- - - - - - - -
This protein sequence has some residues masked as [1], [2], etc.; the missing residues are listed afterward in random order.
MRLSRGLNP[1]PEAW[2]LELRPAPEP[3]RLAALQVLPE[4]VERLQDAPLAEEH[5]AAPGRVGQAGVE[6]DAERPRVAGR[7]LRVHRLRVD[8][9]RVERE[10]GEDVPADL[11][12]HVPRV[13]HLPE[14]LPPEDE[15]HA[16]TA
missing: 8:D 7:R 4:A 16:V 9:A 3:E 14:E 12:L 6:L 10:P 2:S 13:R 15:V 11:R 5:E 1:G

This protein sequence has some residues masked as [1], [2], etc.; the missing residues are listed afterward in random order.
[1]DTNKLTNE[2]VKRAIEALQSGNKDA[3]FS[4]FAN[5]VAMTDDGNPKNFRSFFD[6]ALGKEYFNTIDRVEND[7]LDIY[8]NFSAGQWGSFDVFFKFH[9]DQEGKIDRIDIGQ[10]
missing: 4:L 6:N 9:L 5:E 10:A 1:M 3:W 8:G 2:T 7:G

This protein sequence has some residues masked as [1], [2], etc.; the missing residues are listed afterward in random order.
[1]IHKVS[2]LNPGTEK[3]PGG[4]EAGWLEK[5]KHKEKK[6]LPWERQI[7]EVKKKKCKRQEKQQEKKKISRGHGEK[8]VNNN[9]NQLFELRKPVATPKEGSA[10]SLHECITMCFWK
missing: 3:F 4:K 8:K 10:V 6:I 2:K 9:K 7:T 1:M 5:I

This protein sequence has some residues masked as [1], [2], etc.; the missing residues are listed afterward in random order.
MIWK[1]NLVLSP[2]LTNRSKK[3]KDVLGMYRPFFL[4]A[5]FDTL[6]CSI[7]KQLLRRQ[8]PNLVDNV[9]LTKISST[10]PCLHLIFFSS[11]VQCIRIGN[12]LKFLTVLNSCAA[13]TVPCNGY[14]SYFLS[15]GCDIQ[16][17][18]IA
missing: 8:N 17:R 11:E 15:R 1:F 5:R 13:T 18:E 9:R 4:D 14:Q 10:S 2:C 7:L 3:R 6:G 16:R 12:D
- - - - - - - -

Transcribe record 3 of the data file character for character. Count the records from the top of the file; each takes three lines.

This protein sequence has some residues masked as [1], [2], etc.; the missing residues are listed afterward in random order.
[1]IHKVS[2]LNPGTEK[3]PGG[4]EAGWLEK[5]KHKEKK[6]LPWERQI[7]EVKKKKCKRQEKQQEKKKISRGHGEK[8]VNNN[9]NQLFELRKPVATPKEGSA[10]SLHECITMCFWK
missing: 3:F 4:K 8:K 10:V 6:I 2:K 9:K 7:T 1:M 5:I